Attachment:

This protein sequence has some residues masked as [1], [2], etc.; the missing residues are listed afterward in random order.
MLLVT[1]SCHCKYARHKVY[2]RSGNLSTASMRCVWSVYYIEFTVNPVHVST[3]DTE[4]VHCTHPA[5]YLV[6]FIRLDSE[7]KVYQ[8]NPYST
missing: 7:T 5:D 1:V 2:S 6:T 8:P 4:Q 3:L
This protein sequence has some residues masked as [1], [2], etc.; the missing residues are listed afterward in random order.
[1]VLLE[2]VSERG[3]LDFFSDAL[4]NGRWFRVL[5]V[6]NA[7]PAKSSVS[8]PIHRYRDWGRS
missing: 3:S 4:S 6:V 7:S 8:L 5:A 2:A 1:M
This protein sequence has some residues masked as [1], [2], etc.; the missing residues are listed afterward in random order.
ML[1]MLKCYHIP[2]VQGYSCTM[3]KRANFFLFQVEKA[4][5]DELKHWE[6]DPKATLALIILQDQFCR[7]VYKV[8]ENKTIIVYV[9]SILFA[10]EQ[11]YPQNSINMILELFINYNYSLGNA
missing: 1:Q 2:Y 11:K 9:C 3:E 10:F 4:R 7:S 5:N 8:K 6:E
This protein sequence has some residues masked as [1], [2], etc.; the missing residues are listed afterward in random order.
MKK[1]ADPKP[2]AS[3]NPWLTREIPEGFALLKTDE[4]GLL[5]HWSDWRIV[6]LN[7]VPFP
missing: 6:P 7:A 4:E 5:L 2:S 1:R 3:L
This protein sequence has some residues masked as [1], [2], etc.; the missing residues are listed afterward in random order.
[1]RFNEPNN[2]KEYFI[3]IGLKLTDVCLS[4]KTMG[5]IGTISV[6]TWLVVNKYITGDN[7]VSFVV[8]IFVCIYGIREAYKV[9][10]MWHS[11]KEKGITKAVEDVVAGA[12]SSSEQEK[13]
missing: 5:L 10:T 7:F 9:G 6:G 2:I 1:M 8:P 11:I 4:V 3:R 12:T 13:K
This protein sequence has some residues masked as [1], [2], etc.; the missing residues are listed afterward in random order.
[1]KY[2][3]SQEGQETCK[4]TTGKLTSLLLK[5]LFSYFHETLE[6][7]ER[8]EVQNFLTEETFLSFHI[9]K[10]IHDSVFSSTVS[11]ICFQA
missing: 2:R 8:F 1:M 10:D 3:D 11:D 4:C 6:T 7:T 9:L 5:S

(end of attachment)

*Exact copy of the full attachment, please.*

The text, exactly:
This protein sequence has some residues masked as [1], [2], etc.; the missing residues are listed afterward in random order.
MLLVT[1]SCHCKYARHKVY[2]RSGNLSTASMRCVWSVYYIEFTVNPVHVST[3]DTE[4]VHCTHPA[5]YLV[6]FIRLDSE[7]KVYQ[8]NPYST
missing: 7:T 5:D 1:V 2:S 6:T 8:P 4:Q 3:L
This protein sequence has some residues masked as [1], [2], etc.; the missing residues are listed afterward in random order.
[1]VLLE[2]VSERG[3]LDFFSDAL[4]NGRWFRVL[5]V[6]NA[7]PAKSSVS[8]PIHRYRDWGRS
missing: 3:S 4:S 6:V 7:S 8:L 5:A 2:A 1:M
This protein sequence has some residues masked as [1], [2], etc.; the missing residues are listed afterward in random order.
ML[1]MLKCYHIP[2]VQGYSCTM[3]KRANFFLFQVEKA[4][5]DELKHWE[6]DPKATLALIILQDQFCR[7]VYKV[8]ENKTIIVYV[9]SILFA[10]EQ[11]YPQNSINMILELFINYNYSLGNA
missing: 1:Q 2:Y 11:K 9:C 3:E 10:F 4:R 7:S 5:N 8:K 6:E
This protein sequence has some residues masked as [1], [2], etc.; the missing residues are listed afterward in random order.
MKK[1]ADPKP[2]AS[3]NPWLTREIPEGFALLKTDE[4]GLL[5]HWSDWRIV[6]LN[7]VPFP
missing: 6:P 7:A 4:E 5:L 2:S 1:R 3:L
This protein sequence has some residues masked as [1], [2], etc.; the missing residues are listed afterward in random order.
[1]RFNEPNN[2]KEYFI[3]IGLKLTDVCLS[4]KTMG[5]IGTISV[6]TWLVVNKYITGDN[7]VSFVV[8]IFVCIYGIREAYKV[9][10]MWHS[11]KEKGITKAVEDVVAGA[12]SSSEQEK[13]
missing: 5:L 10:T 7:F 9:G 6:G 2:I 1:M 8:P 11:I 4:V 3:R 12:T 13:K
This protein sequence has some residues masked as [1], [2], etc.; the missing residues are listed afterward in random order.
[1]KY[2][3]SQEGQETCK[4]TTGKLTSLLLK[5]LFSYFHETLE[6][7]ER[8]EVQNFLTEETFLSFHI[9]K[10]IHDSVFSSTVS[11]ICFQA
missing: 2:R 8:F 1:M 10:D 3:D 11:D 4:C 6:T 7:T 9:L 5:S